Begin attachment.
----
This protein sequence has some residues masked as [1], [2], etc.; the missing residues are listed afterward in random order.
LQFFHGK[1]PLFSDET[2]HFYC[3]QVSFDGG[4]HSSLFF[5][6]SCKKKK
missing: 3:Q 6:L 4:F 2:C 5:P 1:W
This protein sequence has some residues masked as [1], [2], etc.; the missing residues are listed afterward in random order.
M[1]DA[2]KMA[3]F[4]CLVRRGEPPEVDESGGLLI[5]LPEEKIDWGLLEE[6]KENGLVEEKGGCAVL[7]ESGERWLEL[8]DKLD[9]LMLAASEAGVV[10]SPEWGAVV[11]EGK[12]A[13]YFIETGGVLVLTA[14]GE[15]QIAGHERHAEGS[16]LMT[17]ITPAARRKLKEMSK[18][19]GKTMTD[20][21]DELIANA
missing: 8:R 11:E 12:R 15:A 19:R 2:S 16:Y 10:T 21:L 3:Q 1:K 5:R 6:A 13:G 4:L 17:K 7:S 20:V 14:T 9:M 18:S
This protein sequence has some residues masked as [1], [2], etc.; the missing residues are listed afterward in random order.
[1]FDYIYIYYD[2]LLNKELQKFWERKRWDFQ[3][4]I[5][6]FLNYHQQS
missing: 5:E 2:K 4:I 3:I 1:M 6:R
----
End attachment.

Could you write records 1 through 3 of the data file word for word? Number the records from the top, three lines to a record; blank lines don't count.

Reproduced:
This protein sequence has some residues masked as [1], [2], etc.; the missing residues are listed afterward in random order.
LQFFHGK[1]PLFSDET[2]HFYC[3]QVSFDGG[4]HSSLFF[5][6]SCKKKK
missing: 3:Q 6:L 4:F 2:C 5:P 1:W
This protein sequence has some residues masked as [1], [2], etc.; the missing residues are listed afterward in random order.
M[1]DA[2]KMA[3]F[4]CLVRRGEPPEVDESGGLLI[5]LPEEKIDWGLLEE[6]KENGLVEEKGGCAVL[7]ESGERWLEL[8]DKLD[9]LMLAASEAGVV[10]SPEWGAVV[11]EGK[12]A[13]YFIETGGVLVLTA[14]GE[15]QIAGHERHAEGS[16]LMT[17]ITPAARRKLKEMSK[18][19]GKTMTD[20][21]DELIANA
missing: 8:R 11:E 12:R 15:A 19:R 2:S 16:Y 10:T 21:L 3:Q 1:K 5:R 6:A 13:G 4:L 17:K 7:S 20:V 14:T 9:M 18:S
This protein sequence has some residues masked as [1], [2], etc.; the missing residues are listed afterward in random order.
[1]FDYIYIYYD[2]LLNKELQKFWERKRWDFQ[3][4]I[5][6]FLNYHQQS
missing: 5:E 2:K 4:I 3:I 1:M 6:R